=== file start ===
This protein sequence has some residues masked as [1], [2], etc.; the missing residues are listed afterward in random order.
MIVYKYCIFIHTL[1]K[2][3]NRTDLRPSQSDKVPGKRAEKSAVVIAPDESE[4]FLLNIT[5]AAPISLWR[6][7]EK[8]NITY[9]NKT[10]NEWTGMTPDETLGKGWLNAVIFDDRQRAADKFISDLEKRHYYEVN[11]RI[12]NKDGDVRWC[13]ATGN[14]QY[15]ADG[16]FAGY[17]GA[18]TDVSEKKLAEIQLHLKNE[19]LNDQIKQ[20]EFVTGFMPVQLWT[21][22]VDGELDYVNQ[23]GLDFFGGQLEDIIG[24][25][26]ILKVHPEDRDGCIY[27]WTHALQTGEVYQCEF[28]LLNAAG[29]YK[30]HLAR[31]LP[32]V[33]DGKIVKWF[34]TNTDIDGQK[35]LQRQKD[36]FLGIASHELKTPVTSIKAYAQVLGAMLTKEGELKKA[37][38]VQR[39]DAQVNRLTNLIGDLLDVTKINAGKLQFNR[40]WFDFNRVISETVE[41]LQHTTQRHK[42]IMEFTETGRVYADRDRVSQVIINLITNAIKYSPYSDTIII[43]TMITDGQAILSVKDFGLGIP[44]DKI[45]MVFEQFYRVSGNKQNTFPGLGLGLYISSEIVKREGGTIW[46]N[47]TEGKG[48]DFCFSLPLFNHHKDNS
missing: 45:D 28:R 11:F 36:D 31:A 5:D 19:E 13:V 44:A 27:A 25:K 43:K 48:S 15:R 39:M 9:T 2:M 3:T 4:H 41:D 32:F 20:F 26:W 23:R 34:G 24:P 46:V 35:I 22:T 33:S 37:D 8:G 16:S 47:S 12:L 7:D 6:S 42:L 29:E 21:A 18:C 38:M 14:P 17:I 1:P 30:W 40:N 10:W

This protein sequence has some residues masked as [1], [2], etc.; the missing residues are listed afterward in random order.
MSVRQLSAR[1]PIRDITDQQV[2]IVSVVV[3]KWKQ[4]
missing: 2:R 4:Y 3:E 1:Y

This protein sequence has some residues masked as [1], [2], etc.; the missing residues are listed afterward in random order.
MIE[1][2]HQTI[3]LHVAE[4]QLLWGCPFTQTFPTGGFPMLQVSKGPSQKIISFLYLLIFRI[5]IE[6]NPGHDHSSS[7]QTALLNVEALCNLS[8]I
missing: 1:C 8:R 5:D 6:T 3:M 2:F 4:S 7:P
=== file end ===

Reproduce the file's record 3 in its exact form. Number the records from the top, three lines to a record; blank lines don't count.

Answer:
This protein sequence has some residues masked as [1], [2], etc.; the missing residues are listed afterward in random order.
MIE[1][2]HQTI[3]LHVAE[4]QLLWGCPFTQTFPTGGFPMLQVSKGPSQKIISFLYLLIFRI[5]IE[6]NPGHDHSSS[7]QTALLNVEALCNLS[8]I
missing: 1:C 8:R 5:D 6:T 3:M 2:F 4:S 7:P